Rethinking the Unity of Luke and Acts

Rethinking the Unity of Luke and Acts

Rethinking the Unity of Luke and Acts

Rethinking the Unity of Luke and Acts

Synopsis

"Parsons and Pervo argue that singular authorship of Luke and Acts (which they accept) does not automatically imply generic, narrative, and theological 'unity.' Their challenge to rethink each of these issues is concise, well-informed, engagingly written, and should stimulate interesting discussion among students of the Lukan writings."? Susan R. Garrett, Louisville Presbyterian Theological Seminary"Professors Mikeal C. Parsons and Richard I. Pervo are well aware that they are framing the questions rather than seeking to settle issues once and for all. In fact, the importance of their book lies in the challenging questions they address to scholars and students of Luke-Acts. What is the precise understanding of 'Luke-Acts'? Do these two volumes have different genres, different theological constructs, and different 'narrators'?"? Robert F. O'Toole, S.J., Gregorian University Foundation

Excerpt

In many ways, this volume is an anomaly, and its genesis is an interesting story in itself. Two authors produce one book about one ancient author who produced two books. One author is an Episcopal priest teaching in an Episcopal seminary on Chicago’s North shore; the other is a Baptist minister teaching in a Baptist university in the Southwest. We are both interested in the same part of the Christian canon, the Lukan writings, but we both have distinct perspectives about their interpretation and employ diverse methods in exploration of those texts. If the old quip is true that Henry Cadbury earned his doctorate by depriving Luke of his, then it is equally true that this project, which attempts to underscore the division between Luke and Acts, became the basis for a personal friendship between its two authors, previously known to each other only through their writings. How then did this book come about?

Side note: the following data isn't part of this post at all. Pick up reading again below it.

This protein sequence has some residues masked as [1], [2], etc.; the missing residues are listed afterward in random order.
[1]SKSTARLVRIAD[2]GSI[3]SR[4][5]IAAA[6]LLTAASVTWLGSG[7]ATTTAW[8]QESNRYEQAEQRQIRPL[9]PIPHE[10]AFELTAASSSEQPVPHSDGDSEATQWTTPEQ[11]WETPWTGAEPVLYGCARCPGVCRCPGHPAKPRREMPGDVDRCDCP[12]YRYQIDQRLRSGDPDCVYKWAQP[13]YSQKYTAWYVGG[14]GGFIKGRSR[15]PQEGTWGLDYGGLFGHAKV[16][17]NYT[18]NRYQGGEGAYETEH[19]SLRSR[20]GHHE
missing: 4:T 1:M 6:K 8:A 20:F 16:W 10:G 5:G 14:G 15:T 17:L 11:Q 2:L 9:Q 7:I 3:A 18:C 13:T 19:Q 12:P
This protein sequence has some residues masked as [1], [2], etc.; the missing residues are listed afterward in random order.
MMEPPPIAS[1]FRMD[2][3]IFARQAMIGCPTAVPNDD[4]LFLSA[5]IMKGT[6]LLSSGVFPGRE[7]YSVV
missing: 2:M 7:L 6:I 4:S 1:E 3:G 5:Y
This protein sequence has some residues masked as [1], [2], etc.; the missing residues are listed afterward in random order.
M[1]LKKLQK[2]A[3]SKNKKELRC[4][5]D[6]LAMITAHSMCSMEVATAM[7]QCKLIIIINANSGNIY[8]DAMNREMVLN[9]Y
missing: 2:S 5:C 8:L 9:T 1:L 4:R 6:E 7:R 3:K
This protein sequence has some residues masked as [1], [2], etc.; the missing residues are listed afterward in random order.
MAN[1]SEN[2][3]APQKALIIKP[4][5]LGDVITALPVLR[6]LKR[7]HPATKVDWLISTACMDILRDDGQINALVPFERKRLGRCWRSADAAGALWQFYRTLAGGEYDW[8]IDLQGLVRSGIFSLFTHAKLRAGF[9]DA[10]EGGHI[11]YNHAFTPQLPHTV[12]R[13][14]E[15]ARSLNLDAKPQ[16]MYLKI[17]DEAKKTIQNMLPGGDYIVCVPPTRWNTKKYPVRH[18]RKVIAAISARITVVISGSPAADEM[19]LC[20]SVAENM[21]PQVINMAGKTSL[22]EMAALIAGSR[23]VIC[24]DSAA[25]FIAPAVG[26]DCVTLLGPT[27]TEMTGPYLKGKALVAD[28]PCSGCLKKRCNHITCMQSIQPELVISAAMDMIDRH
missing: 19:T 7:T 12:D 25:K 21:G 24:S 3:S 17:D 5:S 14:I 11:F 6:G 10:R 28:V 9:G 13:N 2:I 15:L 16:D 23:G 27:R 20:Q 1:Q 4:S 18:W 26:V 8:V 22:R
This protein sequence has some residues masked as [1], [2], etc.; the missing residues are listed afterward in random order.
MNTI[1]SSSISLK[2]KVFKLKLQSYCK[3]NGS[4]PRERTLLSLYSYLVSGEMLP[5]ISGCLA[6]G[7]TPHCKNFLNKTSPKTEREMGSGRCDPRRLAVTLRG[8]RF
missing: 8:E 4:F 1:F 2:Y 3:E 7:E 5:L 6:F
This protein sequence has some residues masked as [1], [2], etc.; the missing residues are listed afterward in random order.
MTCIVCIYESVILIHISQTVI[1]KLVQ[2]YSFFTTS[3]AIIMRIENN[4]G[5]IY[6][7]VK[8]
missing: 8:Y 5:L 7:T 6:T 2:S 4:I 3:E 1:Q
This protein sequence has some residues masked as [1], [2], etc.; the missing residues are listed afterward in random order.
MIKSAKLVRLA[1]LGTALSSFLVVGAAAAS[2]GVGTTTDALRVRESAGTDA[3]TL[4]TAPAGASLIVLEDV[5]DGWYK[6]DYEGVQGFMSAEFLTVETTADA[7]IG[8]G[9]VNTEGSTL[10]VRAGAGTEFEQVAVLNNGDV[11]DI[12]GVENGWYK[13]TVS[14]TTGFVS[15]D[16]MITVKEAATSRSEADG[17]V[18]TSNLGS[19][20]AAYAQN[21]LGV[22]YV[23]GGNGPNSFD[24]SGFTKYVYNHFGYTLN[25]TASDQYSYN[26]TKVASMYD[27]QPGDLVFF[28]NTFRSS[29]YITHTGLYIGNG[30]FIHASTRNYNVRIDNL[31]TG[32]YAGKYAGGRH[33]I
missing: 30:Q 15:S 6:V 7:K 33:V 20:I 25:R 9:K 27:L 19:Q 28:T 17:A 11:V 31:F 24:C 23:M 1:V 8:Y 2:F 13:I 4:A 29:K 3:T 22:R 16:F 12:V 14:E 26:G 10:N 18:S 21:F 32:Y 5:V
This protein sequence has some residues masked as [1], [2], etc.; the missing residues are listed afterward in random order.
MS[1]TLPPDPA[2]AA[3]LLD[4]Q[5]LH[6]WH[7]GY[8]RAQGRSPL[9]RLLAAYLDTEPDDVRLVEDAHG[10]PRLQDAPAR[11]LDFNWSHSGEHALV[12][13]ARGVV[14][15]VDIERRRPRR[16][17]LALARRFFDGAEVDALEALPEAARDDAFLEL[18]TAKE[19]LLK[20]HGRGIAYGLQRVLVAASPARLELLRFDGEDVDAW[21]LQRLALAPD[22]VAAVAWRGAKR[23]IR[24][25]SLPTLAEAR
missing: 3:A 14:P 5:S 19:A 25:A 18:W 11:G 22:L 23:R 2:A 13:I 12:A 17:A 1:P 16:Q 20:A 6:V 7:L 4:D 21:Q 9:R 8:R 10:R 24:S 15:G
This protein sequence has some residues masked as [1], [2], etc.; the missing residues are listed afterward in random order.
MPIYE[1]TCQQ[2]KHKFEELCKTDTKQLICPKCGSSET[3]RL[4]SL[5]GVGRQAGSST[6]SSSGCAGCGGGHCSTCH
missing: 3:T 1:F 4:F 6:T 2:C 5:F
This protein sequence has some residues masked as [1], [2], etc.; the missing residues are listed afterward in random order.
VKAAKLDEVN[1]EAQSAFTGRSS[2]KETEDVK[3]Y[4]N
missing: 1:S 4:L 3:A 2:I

In the fall of 1988, Mikeal Parsons delivered a paper entitled, “The Unity of Luke-Acts: Rethinking the Opinio Communis” to the Synoptic Gospels Section of the Society of Biblical Literature meeting in Chicago. Richard Pervo was in attendance at the meeting, approached Parsons after the session, expressed his appreciation, and asked for a copy of the paper. After several months of correspondence about the issues raised in the paper, it became clear to us both that the topic was worthy of a booklength treatment, and further, that the topic would benefit from our different perspectives, interests, and specialties. John Hollar . . .

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